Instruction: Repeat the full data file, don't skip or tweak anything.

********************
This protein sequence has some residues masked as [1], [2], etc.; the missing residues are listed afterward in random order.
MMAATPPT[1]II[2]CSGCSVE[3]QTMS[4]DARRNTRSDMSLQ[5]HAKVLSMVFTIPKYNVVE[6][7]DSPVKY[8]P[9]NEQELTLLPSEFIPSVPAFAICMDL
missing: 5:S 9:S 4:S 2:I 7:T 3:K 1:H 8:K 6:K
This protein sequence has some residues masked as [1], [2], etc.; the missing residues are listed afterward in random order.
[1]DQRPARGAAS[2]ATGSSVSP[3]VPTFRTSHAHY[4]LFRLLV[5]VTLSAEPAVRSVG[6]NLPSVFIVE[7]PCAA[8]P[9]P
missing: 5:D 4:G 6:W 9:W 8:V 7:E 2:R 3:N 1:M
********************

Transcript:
This protein sequence has some residues masked as [1], [2], etc.; the missing residues are listed afterward in random order.
MMAATPPT[1]II[2]CSGCSVE[3]QTMS[4]DARRNTRSDMSLQ[5]HAKVLSMVFTIPKYNVVE[6][7]DSPVKY[8]P[9]NEQELTLLPSEFIPSVPAFAICMDL
missing: 5:S 9:S 4:S 2:I 7:T 3:K 1:H 8:K 6:K
This protein sequence has some residues masked as [1], [2], etc.; the missing residues are listed afterward in random order.
[1]DQRPARGAAS[2]ATGSSVSP[3]VPTFRTSHAHY[4]LFRLLV[5]VTLSAEPAVRSVG[6]NLPSVFIVE[7]PCAA[8]P[9]P
missing: 5:D 4:G 6:W 9:W 8:V 7:E 2:R 3:N 1:M